A LITTLE-KNOWN fact about me is that I used to be a barber. Back in 2012, I took a notion to go to college after feeling a wee bit stuck career-wise. When I looked up the courses, barbering immediately jumped out at me. Straight away I imagined myself having my own shop, music on, my mates coming round to sit about and have a laugh, regulars stoating in and greeting me warmly with a handshake then I’d pass them a beer for while they wait. I thought it sounded absolutely class.

Things obviously didn’t quite turn out like this. At college, you had two choices: cut the brittle, almost plastic hair of a mannequin head mounted on a pole. Its face all glazed over and waxy. This was no good as not only was it not anything like cutting real hair, you also couldn’t practice barber patter on it. The other option was to rope in a pal to let you, a complete novice, cut their hair. I went for the latter. Getting my mates, my wee cousins, my wee brother and even my granda to come in with me and let me butcher them.

The results were mixed at best.

I did eventually become quite competent, however. I could rattle out a very decent short back and sides and even got no bad at doing fades. My skills eventually landed me a part time job in a shop on Duke Street.

“Go and find a guy oan the street,” my new boss said to me on my first day. “Tell him you’ll gie him a free haircut so I can see wit you can dae.”

I found a victim straight away. “Ye want a free haircut, mate?” I said to a workie coming out of Greggs. “Eh, aye,” he said cheerfully. “Why no?”

My boss told me to just do what I think would suit him. I was quite happy with it and appeared to have earned my new boss’s seal of approval.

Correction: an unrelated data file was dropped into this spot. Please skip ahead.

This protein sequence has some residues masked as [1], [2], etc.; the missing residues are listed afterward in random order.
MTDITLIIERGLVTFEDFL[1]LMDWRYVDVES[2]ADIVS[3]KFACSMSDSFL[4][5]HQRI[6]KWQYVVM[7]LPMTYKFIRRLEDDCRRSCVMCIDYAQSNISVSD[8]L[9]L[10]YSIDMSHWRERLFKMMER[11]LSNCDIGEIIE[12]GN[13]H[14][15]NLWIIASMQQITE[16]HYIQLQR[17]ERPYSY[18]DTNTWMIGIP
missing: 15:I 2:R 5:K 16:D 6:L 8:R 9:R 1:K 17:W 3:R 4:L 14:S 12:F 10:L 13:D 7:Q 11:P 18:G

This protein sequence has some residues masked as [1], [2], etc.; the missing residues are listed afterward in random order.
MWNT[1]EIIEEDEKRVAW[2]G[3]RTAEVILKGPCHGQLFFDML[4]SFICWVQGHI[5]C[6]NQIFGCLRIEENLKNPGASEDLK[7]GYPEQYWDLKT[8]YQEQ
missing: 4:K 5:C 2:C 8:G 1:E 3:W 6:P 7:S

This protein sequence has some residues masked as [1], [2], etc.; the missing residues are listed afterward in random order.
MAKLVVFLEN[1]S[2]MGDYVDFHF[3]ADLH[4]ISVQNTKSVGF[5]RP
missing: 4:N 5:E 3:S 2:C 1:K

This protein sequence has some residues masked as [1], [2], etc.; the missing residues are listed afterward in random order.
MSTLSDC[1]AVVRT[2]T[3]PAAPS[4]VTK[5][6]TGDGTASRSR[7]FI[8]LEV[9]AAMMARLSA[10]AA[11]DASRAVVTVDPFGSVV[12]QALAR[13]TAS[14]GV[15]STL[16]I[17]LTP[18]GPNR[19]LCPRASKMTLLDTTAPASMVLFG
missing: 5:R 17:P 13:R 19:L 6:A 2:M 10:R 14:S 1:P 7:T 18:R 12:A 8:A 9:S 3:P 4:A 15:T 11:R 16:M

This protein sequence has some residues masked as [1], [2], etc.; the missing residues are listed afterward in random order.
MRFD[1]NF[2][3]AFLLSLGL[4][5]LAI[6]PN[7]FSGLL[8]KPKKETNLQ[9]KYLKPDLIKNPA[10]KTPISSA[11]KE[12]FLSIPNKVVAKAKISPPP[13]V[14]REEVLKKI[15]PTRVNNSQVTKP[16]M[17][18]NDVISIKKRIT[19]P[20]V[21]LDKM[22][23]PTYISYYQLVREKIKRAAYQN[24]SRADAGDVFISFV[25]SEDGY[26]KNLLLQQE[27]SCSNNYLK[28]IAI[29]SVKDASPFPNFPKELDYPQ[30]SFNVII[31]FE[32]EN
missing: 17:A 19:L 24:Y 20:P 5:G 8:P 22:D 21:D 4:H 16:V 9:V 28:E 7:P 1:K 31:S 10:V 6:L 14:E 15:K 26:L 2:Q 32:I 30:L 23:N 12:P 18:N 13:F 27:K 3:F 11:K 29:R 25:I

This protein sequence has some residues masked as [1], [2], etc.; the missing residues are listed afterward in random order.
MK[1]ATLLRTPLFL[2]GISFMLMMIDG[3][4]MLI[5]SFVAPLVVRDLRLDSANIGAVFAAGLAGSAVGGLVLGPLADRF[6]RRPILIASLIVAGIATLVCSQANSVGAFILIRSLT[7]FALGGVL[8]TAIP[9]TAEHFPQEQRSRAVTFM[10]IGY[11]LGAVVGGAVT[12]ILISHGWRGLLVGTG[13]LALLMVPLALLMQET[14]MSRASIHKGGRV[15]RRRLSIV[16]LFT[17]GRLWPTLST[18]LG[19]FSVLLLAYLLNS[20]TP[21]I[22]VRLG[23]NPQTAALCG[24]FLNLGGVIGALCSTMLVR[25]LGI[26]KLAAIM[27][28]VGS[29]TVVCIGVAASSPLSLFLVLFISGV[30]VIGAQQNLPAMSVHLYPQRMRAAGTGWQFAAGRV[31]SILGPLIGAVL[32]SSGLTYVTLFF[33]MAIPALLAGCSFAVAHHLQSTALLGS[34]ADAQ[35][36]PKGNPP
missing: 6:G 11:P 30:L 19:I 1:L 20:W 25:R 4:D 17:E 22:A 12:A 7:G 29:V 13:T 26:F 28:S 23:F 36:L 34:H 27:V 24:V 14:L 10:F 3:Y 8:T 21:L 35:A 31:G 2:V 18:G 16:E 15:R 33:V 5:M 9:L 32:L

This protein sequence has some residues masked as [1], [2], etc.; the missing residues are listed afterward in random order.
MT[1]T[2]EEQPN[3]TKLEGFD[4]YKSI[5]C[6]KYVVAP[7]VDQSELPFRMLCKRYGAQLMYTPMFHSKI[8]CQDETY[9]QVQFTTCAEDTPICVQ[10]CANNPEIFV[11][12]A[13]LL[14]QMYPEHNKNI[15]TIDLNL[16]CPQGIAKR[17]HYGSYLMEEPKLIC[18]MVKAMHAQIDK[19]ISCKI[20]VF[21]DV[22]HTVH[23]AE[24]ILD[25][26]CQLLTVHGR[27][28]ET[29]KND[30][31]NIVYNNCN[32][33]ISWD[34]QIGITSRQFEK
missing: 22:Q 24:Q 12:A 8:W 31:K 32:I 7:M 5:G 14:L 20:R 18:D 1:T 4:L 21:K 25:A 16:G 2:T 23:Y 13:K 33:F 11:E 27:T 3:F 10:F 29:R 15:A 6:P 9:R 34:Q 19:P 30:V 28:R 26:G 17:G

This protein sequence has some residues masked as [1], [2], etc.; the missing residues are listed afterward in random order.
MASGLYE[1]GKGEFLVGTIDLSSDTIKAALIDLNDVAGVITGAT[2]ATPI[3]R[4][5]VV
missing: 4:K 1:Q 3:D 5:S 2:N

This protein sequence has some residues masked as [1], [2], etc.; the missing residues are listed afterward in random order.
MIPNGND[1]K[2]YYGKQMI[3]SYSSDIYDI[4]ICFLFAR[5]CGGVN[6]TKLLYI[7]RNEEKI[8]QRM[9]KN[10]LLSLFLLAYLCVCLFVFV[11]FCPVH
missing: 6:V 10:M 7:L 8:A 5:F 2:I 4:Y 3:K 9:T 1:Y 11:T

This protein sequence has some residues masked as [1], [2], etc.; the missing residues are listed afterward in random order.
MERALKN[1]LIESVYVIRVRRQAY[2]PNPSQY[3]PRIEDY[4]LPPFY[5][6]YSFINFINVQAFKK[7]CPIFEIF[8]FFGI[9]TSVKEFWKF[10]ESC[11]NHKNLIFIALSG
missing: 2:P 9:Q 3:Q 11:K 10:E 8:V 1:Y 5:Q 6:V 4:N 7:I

“Can ye use an open razor?” he asked me after this.

“Naw, sorry,” I said. I thought about just saying aye and then winging it if I had to use one but the risk factor here was simply too high. What if I cut some poor soul’s whole heid off?

He gave me a crash course then got me to shave the back of a guy’s neck with one. On the first downward stroke, hands trembling with fear, I knicked a wee skin tag. Blood everywhere.

“Everything awrite?” the customer asked me, obviously seeing the colour drain from

my face in the mirror. “Aye,

totally sound, mate,” I lied. My boss took over and sorted out the mess.

The next few shifts went by uneventfully. One day, the conversation in the shop turned to the origins of surnames. “Ma name’s McAuley,” said my boss. “‘Auley’ comes from ‘Odin’ the Norse god. ‘Mc’ means ‘Son of’ so I’m ‘Son of Odin’.”

I ignored the conversation, praying I wouldn’t be called upon here. No such luck.

“Chris, tell them yours,” my colleagued shouted in the midst of the packed shop.

“McQueer,” I said with a sigh. Rapturous laughter followed.

“Hahahaha. Son of Queer!”

I handed in my notice soon after. Fed up of the slaggings but also fed up with the mundane barber patter I was having to dish out. I liked cutting hair but working in a barbers just wasn’t for me. The dream was over.

A few months after chucking it, I had a party at mine. Several cans deep, my pal says he’s desperate for a haircut but is skint. “Not a problem,” I say, getting up to retrieve my trusty clippers from the cupboard. Emboldened by the alcohol, it was as if I’d been

cutting hair for decades. I delivered the finest haircut my mate had ever had while everyone else watched on through their fingers, terrified in case I cut off an ear

or two.

This skill has come in handy during lockdown, however. Me and my girlfriend were staying at her parent’s for the weekend just before lockdown was announced, as a result we’ve just stayed. I’ve earned my keep by cutting her da’s hair.

Whenever I’ve seen any politicians on the telly the last few weeks, I’ve noticed they all seem to be sporting very neat and tidy haircuts – unusual given that the barbers have all been shut. I wonder who’s cutting their hair? I know Boris definitely cuts his own hair, judging by the state of it I’d say he maybe uses his feet.

Something I’ve never done is cut my own hair. I did try a couple of years ago but my head kept pulling away from the clippers and the scissors, practically of its own accord. I’d like to just let it grow and see what happens but my hair doesn’t seem to get longer, it just gets bigger. At some point I’m going to have to tackle it. If you see me out and about after all this wearing a hat, mind your

own business.